But taking care of his wife at home had presented another challenge. He needed to work to provide for their basic needs, so he resorted to washing clothes for his neighbours to make ends meet.

 “I made sure I created a good rapport with my neighbours for them to trust me and give me work. I also strive to do a thorough job to get more referrals,” Weru says.

Weru gets about Sh200 to Sh300, a day. Besides buying food for the family, he makes sure he saves some for rent and school fees for his two children. 

Other than washing clothes, the 36-year-old does menial jobs such as fetching water for his neighbours. On dry days, he would ask his 14-year-old firstborn daughter, who is in Class Eight, to stay home and take care of her mother as he goes to search for casual jobs at construction sites. 

“I knew it was not right, but I didn’t have any option. I usually talked to teachers for them to compensate on the days that she missed school. When she stayed home, she also takes care of her eight-year-old brother,” he says.

Although his friends, especially male pals still question him on why he would opt to wash clothes for a living instead of looking for another job, he knows what has to be done, has to be done. If this is the only job available that would allow him to feed his family and also be there for his wife, then he doesn’t care what people say.

Even as she tries to adjust to the new facility where a well-wisher took her for physiotherapy, Weru has a more difficult role to play. He has to shuttle between Ruiru and Karen to check on his wife’s progress while caring for his children at home.

The hustle

In a week, Weru says he spends an average of Sh3,000 on both diapers and medicine.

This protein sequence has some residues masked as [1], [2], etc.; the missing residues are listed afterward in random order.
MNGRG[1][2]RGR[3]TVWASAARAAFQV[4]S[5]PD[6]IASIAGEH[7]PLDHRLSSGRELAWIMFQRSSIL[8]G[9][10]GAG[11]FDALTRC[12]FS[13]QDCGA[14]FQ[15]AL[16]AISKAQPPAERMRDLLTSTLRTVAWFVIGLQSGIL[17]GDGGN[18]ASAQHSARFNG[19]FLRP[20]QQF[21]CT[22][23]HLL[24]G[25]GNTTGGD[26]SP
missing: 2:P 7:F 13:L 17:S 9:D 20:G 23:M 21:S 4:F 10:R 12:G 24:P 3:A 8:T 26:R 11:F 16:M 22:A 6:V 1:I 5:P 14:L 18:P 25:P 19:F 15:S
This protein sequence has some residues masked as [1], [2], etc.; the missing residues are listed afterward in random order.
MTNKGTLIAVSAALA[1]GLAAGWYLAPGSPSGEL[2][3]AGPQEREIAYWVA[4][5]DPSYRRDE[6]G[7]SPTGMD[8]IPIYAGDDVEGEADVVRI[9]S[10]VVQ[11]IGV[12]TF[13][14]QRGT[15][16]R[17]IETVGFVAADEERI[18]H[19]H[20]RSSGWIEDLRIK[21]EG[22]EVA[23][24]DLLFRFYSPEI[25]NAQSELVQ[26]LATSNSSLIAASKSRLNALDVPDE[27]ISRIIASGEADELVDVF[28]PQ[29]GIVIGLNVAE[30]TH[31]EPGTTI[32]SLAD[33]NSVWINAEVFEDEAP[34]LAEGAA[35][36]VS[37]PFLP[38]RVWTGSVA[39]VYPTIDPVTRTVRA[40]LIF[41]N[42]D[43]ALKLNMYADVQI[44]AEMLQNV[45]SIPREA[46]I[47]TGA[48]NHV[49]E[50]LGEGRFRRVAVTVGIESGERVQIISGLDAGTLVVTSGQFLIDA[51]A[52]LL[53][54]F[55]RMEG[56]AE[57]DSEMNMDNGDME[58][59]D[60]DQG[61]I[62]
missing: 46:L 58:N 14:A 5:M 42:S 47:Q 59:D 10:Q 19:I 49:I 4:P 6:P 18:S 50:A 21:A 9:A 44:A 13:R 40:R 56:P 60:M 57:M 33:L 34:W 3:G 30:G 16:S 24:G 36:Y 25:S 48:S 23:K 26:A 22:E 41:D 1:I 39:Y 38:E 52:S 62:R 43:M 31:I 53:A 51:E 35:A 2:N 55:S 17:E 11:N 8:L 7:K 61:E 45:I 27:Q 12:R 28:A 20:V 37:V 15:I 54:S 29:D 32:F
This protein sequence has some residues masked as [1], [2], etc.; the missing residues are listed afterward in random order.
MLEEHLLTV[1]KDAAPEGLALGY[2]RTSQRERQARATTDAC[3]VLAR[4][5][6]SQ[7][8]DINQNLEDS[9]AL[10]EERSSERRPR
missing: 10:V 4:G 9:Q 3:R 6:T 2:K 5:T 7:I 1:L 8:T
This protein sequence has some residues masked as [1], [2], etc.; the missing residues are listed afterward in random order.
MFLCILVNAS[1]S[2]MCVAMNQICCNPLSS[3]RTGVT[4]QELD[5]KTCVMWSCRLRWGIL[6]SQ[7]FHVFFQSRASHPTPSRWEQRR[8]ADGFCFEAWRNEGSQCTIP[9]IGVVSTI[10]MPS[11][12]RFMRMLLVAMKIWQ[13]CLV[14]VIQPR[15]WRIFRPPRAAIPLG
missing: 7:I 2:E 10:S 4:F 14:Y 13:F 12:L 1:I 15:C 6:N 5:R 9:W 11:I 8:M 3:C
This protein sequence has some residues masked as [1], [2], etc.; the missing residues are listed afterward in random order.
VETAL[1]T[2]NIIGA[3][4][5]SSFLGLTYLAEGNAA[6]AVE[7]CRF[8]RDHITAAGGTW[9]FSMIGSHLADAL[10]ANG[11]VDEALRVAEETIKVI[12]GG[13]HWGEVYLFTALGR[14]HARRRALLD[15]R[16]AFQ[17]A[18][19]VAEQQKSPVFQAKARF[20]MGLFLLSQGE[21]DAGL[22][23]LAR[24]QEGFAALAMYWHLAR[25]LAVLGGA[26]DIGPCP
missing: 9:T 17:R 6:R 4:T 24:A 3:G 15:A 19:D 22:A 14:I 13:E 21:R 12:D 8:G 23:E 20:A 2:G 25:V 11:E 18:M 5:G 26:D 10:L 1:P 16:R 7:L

“Wawira uses about two packets of diapers in a week, which amounts to Sh1,000. She is taking vitamin D tablets, which cost Sh72 per tablet and she requires two of them daily. Also she takes Diclofenac two times a day at a cost of Sh40 per tablet. She further takes Prejavalent, which costs Sh60 per tablet,” he explains.

Wawira will undergo physiotherapy in the hospital for the next six months. However, the hospital administration has decided to cater for all the bills for the first month. Thereafter, Weru will have to part with Sh3,500 per day for therapy and medication.

“I just want the best for her and that is why I will go through the trouble of sacrificing everything just to make sure she receives the best treatment as promised by the doctors. Initially, Wawira wasn’t getting any physiotherapy treatment, but with the new developments,  my only hope is to have her walk again,” he says.  

His only hope is that one day his wife would walk again— that things would go back to the way they were before the accident. But until then, he promises to uphold the vows and pray for strength to overcome any form of temptation that may arise.

Alvin Oduor, an orthopaedic, with physical therapy, says many patients recover some levels of motor and sensory control. “Many patients get back into good shape, although it might take time,” he says.

He adds that when a spinal injury occurs, it disrupts the brain-body connection and this means you need to teach your body how to walk again. Through several repetition process, then one is able to familiarise with the body movements.

More on Lifestyle